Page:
I’ve always thought that Figmas and the like are more suited to this considering they’re easier to handle with less chance of something important snapping. Based on past experiences, I like to fiddle around with my “action figure”-style models; if I bought this, I’d run the risk of breaking them. Bricks like the SRX from Super Robot Wars, I’ve got no problem because I won’t be changing poses once every year, let alone on a weekly basis.


Hell and Heaven!

Sweet mother of Zonder.

Now, if they would do a Genesic version… well, not that I can afford a Soul of Chogokin anything in the near future anyways. In-between this, planning to get Integral Works, waiting to see if Kouki would troll us Muv-Luv fans by announcing Integral Works (TDA) or Integral Works II and all the model kits on my shelves, I don’t think I’m ready for the SoC Gaogaigar. Yet.


Sure, he looks like a Transformer, but everyone likes Big Volfogg nonetheless.

The ever-cool and ever-lovable Big Volfogg in SoC form.

Everyone loves Big Volfogg.


The nostalgia…!

With the recent resurgence in celebrating all things classical, we get pretty awesome stuff like this. What most of us know as Power Ranger goes by the name of… well, Zyuranger, I think, but not knowing the name of the-thing-I-refuse-to-call-a-Megazord-so-as-not-to-embarass-myself is not the point. The point is that this articulated goodness is bloody awesome compared to the fixed-jointed Megazord toys you used to be able to find in Toys ‘R Us. This is the stuff that dreams are made of. Of course, by now most people would think that a true collector would be going for those fixed-jointed toys instead, but each of us to our own.


The Black Bunny, when she’s not being militant-dere.

Infinite Stratos figure of Schwarze Regen (with Laura Bodewig). It’s not a Figma or Revoltech, but it seems pretty good, and the size of it is like having a brick on your table. Then again this just means that you can change its poses… I don’t think IS’ inherent mechanical designs lend themselves well to any movable-joint figures larger than a Revoltech. Stuff’s just too heavy unless they want to invest in metal parts, and we’ll see the cost skyrocket even faster than a laser weapon.


And the Blue Duchess when she’s not being a terrible cook.

Infinite Stratos figure of Blue Tears (with Cecilia Alcott). Daily reminder of how the first opponent to get introduced and befriended ends up being a jobber 95% of the time.

The other 5% is filled by Fate Testarossa.

I’ve always wondered what happened if IS used full body armor rather than the Busou Shinki-style of half-machinegirls. Being a 15 centimeter-tall plastic doll is one thing, and being a full-bodied person flying around with Strike Freedom’s pieces hanging off you is another thing.

Then again, I like some of the Busou Shinki designs better than the others. I know Maochao probably can’t hold a candle to Straf in combat, but at least Maochao looks integrated with its armor. I have trouble seeing what is what whenever Straf gets to fighting in the anime; the direction where the gigantic shining katana is swinging does help in guessing what’s going on more than the action itself. But this is personal opinion, so don’t use it as a testimonial or anything.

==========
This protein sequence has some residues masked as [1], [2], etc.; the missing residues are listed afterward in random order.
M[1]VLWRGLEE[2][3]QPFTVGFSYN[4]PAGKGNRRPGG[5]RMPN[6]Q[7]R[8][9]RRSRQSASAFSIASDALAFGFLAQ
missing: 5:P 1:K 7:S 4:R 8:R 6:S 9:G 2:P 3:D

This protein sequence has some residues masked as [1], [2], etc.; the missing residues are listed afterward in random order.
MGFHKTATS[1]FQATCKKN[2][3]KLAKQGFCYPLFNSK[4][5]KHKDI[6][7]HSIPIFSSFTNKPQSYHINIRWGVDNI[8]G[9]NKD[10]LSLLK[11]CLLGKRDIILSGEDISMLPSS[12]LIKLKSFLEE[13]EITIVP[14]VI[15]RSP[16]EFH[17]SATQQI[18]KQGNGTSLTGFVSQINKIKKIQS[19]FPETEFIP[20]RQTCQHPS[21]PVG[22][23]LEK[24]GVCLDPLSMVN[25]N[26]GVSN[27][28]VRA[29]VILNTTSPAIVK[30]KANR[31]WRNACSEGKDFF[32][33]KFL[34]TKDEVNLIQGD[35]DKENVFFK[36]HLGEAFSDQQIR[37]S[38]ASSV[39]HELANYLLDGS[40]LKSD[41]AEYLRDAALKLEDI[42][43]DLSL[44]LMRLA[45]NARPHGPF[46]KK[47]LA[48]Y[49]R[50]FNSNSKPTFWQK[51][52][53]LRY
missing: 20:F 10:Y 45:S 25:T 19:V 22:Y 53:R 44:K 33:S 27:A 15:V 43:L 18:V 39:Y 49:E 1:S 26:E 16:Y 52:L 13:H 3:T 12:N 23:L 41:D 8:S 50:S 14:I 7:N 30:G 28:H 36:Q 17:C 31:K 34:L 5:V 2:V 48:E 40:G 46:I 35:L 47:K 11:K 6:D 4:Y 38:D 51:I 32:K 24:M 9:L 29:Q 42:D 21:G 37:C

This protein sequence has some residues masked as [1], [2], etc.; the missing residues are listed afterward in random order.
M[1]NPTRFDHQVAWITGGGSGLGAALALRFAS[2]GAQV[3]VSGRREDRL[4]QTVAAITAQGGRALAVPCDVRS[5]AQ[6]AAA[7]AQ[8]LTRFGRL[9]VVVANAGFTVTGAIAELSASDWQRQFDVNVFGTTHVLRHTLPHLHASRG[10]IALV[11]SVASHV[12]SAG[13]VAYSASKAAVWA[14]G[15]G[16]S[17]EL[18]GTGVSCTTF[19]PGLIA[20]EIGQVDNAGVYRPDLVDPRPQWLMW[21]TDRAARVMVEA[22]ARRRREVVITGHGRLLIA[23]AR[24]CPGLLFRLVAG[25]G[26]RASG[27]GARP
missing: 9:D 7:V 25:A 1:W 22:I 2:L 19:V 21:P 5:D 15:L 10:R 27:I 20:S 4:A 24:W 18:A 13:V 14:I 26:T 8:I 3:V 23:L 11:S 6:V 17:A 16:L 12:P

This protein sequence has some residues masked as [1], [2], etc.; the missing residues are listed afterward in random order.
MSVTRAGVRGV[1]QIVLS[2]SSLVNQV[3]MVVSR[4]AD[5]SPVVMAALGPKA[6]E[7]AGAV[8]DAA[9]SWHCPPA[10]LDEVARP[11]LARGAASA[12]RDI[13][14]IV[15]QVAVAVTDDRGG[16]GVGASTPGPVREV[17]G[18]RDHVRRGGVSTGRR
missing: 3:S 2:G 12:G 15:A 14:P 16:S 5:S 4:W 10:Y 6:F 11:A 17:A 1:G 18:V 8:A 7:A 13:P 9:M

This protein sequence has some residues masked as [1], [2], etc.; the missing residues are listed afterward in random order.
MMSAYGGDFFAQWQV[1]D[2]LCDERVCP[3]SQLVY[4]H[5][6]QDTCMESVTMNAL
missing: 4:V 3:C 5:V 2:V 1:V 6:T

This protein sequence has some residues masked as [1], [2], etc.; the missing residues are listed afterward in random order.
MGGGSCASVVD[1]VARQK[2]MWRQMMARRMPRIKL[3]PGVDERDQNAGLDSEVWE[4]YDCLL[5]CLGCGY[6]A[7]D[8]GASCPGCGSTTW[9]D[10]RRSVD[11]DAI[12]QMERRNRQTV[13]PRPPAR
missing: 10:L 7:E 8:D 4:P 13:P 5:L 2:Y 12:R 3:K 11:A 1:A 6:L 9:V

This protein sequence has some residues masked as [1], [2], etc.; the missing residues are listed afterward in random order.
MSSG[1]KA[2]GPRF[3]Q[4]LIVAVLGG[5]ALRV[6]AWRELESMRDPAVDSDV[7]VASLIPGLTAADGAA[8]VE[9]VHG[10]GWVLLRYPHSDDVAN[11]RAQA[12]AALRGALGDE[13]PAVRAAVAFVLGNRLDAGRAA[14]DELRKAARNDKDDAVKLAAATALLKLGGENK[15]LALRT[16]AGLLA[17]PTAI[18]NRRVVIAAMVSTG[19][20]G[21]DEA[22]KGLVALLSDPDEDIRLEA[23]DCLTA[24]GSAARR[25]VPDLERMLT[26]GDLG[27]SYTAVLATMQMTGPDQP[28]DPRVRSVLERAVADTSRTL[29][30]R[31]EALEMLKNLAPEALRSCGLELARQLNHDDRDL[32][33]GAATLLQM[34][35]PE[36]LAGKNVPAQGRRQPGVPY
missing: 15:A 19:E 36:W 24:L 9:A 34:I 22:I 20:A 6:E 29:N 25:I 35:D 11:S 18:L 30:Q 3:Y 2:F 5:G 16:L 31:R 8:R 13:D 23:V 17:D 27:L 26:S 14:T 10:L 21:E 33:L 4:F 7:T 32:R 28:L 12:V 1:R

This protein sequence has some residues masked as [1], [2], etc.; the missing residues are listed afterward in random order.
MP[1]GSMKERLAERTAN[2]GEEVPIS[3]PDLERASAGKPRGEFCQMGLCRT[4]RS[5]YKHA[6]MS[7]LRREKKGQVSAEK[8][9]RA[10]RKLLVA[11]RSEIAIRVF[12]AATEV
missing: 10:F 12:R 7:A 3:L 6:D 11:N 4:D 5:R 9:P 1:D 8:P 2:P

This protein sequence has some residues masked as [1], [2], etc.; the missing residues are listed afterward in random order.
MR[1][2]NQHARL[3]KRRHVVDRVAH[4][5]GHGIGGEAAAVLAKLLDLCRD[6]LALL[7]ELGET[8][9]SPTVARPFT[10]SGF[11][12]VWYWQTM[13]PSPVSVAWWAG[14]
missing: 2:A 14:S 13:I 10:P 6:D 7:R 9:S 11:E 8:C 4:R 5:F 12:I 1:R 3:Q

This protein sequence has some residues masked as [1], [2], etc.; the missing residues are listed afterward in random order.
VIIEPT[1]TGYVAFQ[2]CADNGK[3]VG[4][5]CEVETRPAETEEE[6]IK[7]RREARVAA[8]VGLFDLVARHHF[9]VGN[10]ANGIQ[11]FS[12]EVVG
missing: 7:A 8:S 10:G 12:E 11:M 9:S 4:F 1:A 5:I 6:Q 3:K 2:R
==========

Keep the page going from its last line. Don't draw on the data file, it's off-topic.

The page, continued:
I could make a joke about genderbent Kou Uraki and Heero Yuy…

Even Bandai is jumping on the machine girl bandwagon with their new figures.


Taka! Tora! Batta!

A figure of Kamen Rider 000 that looks suspiciously like it came from the SIC Hero line (it looks about four sizes too big for the small boxes of the SIC that I’m used to seeing).

Well, I’m not sure, but it looks pretty awesome. Considering that early Kamen Rider works were about cyborgs and were depicted as far darker than their live-action counterparts in some of the adaptation works (and in the case of Shin, what looks like a rather painful mutation problem) you don’t really feel that with some of the newer works since it’s just normal people transforming into superhuman people with the Kamen Rider equivalent of swipe cards. The SIC line does a good job in capturing some of that serious-business feel back, expecially when it comes to the fantasy- and monster-based Kamen Rider designs (Kuuga, Blade, Hibiki, 000, etc.).


Across the worlds!

More Kamen Rider stuff from Ryuki, Kuuga and Decade.

Ryuki was probably the first Kamen Rider show I watched almost ten years back, back when it used to air on TV in the evenings. I remember it being extremely fascinating, because here in a sea of children shows where all was good we had quite the down-to-earth characters trying to kill each other. I didn’t even get it until I went back to rewatch the entire thing when I was older.


Celebrating the next generation of panties-filled goodness.

Some Strike Witches. I pretty much lost track of the vanilla series in favor of the fan-run Strike Witches 1989 on /tg/ and the (also fan-run) Gulf Neuroi War art on pixiv.

What can I say? I’m not oldfagus romantica enough to appreciate the granpappy planes in the normal Strike Witches series.


Troll Mode: buy all these, arrange as seen, then put a Walpurgistnatch sculpt in the middle.

Some megucas Madoka Magica characters in figure form. As you can see you get a free QB if you choose the unawakened god.



I don’t know what’s with the sudden appearance of these box-heads everywhere.


The Saber that looks the strongest.

Militant Saber Saber Alter preparing to behead someone.


The not!Saber.

Nero from Fate/Extra. Can’t tell whether that skirt is see-through or not.


I can tell where the /tg/ inspiration for Valinov Kharn came from…

No idea. Sorry.


Less shiny and more matte.

Figma Black Lotus. Now this is what I’m talking about…


*Insert Dwarf Fortress x women joke here.*

Labrys from Persona 4 Arena.


A very cute Mirai Tiger T-shirt.

It would be wasted on me, I hardly wear patterned shirts out.